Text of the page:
Article open access publication

Phosphatidylinositol 4,5-bisphosphate optical uncaging potentiates exocytosis

eLife, eLife, ISSN 2050-084X

Volume 6, 2017

DOI:10.7554/elife.30203, Dimensions: pub.1092342415, PMC: PMC5711374, PMID: 29068313,



  1. (1) University of Copenhagen, grid.5254.6, KU
  2. (2) Leibniz-Forschungsinstitut für Molekulare Pharmakologie, grid.418832.4
  3. (3) European Molecular Biology Laboratory, grid.4709.a
  4. (4) Max Planck Institute of Molecular Cell Biology and Genetics, grid.419537.d
  5. (5) AstraZeneca (United Kingdom), grid.417815.e
  6. (6) University of Washington, grid.34477.33
  7. (7) Saarland University, grid.11749.3a


Phosphatidylinositol-4,5-bisphosphate [PI(4,5)P2] is essential for exocytosis. Classical ways of manipulating PI(4,5)P2 levels are slower than its metabolism, making it difficult to distinguish effects of PI(4,5)P2 from those of its metabolites. We developed a membrane-permeant, photoactivatable PI(4,5)P2, which is loaded into cells in an inactive form and activated by light, allowing sub-second increases in PI(4,5)P2 levels. By combining this compound with electrophysiological measurements in mouse adrenal chromaffin cells, we show that PI(4,5)P2 uncaging potentiates exocytosis and identify synaptotagmin-1 (the Ca2+ sensor for exocytosis) and Munc13-2 (a vesicle priming protein) as the relevant effector proteins. PI(4,5)P2 activation of exocytosis did not depend on the PI(4,5)P2-binding CAPS-proteins, suggesting that PI(4,5)P2 uncaging may bypass CAPS-function. Finally, PI(4,5)P2 uncaging triggered the rapid fusion of a subset of readily-releasable vesicles, revealing a rapid role of PI(4,5)P2 in fusion triggering. Thus, optical uncaging of signaling lipids can uncover their rapid effects on cellular processes and identify lipid effectors.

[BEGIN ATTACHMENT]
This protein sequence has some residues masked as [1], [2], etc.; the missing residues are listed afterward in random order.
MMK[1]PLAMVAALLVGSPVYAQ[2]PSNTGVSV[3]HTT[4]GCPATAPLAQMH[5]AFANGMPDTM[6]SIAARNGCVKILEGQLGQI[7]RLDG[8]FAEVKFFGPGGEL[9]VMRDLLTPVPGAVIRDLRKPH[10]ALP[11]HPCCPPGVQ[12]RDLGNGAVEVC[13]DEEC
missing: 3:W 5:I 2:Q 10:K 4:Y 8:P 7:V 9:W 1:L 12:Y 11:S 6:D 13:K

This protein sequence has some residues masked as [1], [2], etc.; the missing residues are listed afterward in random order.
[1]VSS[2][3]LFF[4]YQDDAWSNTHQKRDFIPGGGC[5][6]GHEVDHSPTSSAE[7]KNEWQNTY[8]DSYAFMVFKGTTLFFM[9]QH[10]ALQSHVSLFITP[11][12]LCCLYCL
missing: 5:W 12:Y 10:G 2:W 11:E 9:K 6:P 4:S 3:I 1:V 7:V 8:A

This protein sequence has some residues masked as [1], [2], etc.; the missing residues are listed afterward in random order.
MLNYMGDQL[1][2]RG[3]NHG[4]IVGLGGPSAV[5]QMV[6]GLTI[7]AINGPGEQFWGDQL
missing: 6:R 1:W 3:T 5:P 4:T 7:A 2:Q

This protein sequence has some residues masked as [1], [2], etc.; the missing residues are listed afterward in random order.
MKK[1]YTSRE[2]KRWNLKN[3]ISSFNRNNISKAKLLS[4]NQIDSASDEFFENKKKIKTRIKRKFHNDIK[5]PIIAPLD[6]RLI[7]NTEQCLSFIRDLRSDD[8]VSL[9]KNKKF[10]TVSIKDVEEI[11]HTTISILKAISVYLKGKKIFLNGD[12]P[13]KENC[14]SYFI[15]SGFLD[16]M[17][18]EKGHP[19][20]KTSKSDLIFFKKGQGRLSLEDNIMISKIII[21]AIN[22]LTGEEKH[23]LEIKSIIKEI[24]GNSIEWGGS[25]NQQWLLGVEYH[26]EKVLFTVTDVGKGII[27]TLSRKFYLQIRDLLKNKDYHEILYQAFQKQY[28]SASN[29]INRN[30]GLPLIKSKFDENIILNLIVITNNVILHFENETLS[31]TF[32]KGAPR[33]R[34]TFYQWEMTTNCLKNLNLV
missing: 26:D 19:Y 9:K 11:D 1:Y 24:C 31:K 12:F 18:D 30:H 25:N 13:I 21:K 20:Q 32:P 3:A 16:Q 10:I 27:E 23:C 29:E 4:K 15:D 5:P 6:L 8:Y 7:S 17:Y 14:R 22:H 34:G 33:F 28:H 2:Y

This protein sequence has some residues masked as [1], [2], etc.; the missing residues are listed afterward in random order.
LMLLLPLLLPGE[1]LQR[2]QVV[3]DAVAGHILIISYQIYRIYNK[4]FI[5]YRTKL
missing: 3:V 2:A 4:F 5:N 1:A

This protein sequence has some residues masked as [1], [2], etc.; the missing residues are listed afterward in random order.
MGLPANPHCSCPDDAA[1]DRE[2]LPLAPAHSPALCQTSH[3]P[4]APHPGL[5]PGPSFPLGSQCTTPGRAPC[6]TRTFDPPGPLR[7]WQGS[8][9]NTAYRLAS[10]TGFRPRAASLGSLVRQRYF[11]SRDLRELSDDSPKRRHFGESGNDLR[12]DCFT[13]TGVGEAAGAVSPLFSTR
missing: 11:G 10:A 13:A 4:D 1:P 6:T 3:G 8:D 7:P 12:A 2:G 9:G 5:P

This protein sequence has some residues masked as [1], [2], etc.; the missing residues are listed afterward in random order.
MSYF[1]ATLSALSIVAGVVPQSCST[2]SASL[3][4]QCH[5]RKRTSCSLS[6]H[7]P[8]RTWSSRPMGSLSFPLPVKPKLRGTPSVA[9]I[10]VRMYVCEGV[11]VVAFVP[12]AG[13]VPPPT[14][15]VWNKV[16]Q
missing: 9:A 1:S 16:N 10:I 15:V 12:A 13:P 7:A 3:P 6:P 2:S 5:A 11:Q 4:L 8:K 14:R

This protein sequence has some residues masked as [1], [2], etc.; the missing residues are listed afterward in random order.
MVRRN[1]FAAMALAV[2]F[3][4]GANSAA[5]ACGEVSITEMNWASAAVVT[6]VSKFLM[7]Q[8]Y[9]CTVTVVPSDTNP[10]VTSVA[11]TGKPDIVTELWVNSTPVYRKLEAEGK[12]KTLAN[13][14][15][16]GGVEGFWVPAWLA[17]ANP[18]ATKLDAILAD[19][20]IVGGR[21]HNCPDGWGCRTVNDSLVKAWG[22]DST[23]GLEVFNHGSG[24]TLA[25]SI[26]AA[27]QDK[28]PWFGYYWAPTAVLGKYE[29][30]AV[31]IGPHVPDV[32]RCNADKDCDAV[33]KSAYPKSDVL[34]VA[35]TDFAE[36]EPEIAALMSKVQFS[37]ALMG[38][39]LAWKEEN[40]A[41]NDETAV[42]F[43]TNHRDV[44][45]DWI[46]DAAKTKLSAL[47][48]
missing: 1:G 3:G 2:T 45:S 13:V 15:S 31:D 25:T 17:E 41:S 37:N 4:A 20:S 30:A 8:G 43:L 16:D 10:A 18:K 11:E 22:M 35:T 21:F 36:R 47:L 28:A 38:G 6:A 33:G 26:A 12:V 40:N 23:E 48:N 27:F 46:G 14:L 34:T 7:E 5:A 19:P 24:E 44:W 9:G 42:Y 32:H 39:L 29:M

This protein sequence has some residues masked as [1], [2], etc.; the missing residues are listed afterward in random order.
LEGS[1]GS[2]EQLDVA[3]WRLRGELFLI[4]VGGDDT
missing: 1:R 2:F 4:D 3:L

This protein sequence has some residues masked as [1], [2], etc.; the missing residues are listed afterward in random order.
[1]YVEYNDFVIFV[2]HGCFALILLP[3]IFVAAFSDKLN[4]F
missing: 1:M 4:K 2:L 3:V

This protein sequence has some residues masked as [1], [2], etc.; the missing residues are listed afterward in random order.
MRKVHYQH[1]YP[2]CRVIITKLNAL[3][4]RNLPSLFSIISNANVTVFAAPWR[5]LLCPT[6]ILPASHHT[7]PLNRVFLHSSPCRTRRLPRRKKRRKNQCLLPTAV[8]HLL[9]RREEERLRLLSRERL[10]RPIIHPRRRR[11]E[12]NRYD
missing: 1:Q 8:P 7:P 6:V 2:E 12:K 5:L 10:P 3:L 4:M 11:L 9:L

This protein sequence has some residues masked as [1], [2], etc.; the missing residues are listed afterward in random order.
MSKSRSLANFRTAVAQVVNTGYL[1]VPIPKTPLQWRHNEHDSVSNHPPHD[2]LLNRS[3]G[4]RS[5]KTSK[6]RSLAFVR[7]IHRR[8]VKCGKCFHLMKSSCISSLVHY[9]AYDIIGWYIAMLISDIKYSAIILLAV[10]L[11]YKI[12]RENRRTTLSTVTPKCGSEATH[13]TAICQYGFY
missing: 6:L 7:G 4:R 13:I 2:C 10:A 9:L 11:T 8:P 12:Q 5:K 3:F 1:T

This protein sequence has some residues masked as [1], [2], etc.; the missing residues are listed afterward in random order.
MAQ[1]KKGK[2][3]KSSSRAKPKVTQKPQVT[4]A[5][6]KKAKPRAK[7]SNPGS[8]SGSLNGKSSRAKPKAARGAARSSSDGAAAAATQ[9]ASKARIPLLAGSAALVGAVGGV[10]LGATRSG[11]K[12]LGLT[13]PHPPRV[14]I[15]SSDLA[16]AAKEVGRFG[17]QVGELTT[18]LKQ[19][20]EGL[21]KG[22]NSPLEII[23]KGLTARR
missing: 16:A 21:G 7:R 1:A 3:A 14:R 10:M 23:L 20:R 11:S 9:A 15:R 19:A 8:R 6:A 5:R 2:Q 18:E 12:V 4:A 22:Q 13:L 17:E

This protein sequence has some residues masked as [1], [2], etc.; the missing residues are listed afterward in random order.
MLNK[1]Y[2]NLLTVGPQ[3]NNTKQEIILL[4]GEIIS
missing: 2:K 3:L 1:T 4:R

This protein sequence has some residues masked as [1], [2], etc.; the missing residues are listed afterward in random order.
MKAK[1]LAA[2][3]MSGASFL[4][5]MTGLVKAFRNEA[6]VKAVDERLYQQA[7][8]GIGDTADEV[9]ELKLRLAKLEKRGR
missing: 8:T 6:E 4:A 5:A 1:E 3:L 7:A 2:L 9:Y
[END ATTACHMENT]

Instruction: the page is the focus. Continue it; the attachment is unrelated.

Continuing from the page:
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Field Citation Ratio (FCR): 2.44

Relative Citation ratio (RCR): 0.95

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